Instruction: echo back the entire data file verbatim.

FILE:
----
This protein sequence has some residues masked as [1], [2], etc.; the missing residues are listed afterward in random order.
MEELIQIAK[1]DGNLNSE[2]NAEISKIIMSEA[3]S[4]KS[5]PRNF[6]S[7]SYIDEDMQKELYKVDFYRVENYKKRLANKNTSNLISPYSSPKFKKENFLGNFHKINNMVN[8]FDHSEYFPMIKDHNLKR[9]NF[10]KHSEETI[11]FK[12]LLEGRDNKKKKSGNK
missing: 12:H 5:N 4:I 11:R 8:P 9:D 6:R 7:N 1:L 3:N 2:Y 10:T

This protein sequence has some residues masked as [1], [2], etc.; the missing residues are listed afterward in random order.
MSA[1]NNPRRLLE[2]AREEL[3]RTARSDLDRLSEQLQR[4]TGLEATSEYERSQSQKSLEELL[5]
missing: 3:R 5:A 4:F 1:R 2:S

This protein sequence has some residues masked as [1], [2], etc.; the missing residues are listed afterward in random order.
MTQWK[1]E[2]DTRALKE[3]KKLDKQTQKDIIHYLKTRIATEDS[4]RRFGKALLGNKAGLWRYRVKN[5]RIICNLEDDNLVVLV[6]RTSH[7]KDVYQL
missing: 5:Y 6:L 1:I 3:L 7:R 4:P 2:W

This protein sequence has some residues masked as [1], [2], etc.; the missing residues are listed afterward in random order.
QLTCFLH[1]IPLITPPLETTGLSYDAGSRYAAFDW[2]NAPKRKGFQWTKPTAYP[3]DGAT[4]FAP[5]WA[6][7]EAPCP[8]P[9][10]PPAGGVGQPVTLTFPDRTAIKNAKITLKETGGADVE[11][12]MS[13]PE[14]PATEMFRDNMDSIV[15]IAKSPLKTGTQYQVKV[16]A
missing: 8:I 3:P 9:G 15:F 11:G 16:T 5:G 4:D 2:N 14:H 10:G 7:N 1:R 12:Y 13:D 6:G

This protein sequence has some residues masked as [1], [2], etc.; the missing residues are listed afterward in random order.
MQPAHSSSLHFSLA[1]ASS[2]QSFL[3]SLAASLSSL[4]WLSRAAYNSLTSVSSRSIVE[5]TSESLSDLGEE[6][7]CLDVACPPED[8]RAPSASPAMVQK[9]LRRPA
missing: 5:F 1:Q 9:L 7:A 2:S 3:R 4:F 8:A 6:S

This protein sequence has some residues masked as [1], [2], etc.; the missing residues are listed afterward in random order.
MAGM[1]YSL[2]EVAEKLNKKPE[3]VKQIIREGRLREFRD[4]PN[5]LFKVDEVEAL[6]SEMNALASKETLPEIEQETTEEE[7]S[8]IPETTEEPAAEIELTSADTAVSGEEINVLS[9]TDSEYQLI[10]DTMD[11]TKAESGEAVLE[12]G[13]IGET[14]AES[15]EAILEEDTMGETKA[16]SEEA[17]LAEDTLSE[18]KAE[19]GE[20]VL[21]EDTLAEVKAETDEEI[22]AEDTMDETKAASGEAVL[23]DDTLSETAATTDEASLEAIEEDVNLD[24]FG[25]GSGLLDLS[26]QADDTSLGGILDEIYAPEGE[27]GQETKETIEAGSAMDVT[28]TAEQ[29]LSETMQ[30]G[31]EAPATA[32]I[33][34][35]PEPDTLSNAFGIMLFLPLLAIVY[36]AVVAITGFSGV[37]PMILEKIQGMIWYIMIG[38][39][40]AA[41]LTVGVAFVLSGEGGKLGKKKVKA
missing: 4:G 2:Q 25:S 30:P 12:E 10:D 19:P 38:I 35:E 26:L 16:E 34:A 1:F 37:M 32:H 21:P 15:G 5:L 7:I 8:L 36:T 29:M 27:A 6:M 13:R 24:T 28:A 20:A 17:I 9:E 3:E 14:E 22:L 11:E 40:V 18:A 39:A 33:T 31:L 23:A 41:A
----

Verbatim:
This protein sequence has some residues masked as [1], [2], etc.; the missing residues are listed afterward in random order.
MEELIQIAK[1]DGNLNSE[2]NAEISKIIMSEA[3]S[4]KS[5]PRNF[6]S[7]SYIDEDMQKELYKVDFYRVENYKKRLANKNTSNLISPYSSPKFKKENFLGNFHKINNMVN[8]FDHSEYFPMIKDHNLKR[9]NF[10]KHSEETI[11]FK[12]LLEGRDNKKKKSGNK
missing: 12:H 5:N 4:I 11:R 8:P 9:D 6:R 7:N 1:L 3:N 2:Y 10:T

This protein sequence has some residues masked as [1], [2], etc.; the missing residues are listed afterward in random order.
MSA[1]NNPRRLLE[2]AREEL[3]RTARSDLDRLSEQLQR[4]TGLEATSEYERSQSQKSLEELL[5]
missing: 3:R 5:A 4:F 1:R 2:S

This protein sequence has some residues masked as [1], [2], etc.; the missing residues are listed afterward in random order.
MTQWK[1]E[2]DTRALKE[3]KKLDKQTQKDIIHYLKTRIATEDS[4]RRFGKALLGNKAGLWRYRVKN[5]RIICNLEDDNLVVLV[6]RTSH[7]KDVYQL
missing: 5:Y 6:L 1:I 3:L 7:R 4:P 2:W

This protein sequence has some residues masked as [1], [2], etc.; the missing residues are listed afterward in random order.
QLTCFLH[1]IPLITPPLETTGLSYDAGSRYAAFDW[2]NAPKRKGFQWTKPTAYP[3]DGAT[4]FAP[5]WA[6][7]EAPCP[8]P[9][10]PPAGGVGQPVTLTFPDRTAIKNAKITLKETGGADVE[11][12]MS[13]PE[14]PATEMFRDNMDSIV[15]IAKSPLKTGTQYQVKV[16]A
missing: 8:I 3:P 9:G 15:F 11:G 16:T 5:G 4:D 2:N 14:H 10:G 7:N 1:R 12:Y 13:D 6:G

This protein sequence has some residues masked as [1], [2], etc.; the missing residues are listed afterward in random order.
MQPAHSSSLHFSLA[1]ASS[2]QSFL[3]SLAASLSSL[4]WLSRAAYNSLTSVSSRSIVE[5]TSESLSDLGEE[6][7]CLDVACPPED[8]RAPSASPAMVQK[9]LRRPA
missing: 5:F 1:Q 9:L 7:A 2:S 3:R 4:F 8:A 6:S

This protein sequence has some residues masked as [1], [2], etc.; the missing residues are listed afterward in random order.
MAGM[1]YSL[2]EVAEKLNKKPE[3]VKQIIREGRLREFRD[4]PN[5]LFKVDEVEAL[6]SEMNALASKETLPEIEQETTEEE[7]S[8]IPETTEEPAAEIELTSADTAVSGEEINVLS[9]TDSEYQLI[10]DTMD[11]TKAESGEAVLE[12]G[13]IGET[14]AES[15]EAILEEDTMGETKA[16]SEEA[17]LAEDTLSE[18]KAE[19]GE[20]VL[21]EDTLAEVKAETDEEI[22]AEDTMDETKAASGEAVL[23]DDTLSETAATTDEASLEAIEEDVNLD[24]FG[25]GSGLLDLS[26]QADDTSLGGILDEIYAPEGE[27]GQETKETIEAGSAMDVT[28]TAEQ[29]LSETMQ[30]G[31]EAPATA[32]I[33][34][35]PEPDTLSNAFGIMLFLPLLAIVY[36]AVVAITGFSGV[37]PMILEKIQGMIWYIMIG[38][39][40]AA[41]LTVGVAFVLSGEGGKLGKKKVKA
missing: 4:G 2:Q 25:S 30:P 12:E 10:D 19:P 38:I 35:E 26:L 16:E 34:A 1:F 37:M 32:H 21:P 15:G 5:L 7:I 8:L 36:T 29:M 27:A 6:M 13:R 24:T 28:A 20:A 17:I 9:E 3:E 14:E 22:L 11:E 40:V 18:A 39:A 33:T 31:L 23:A 41:A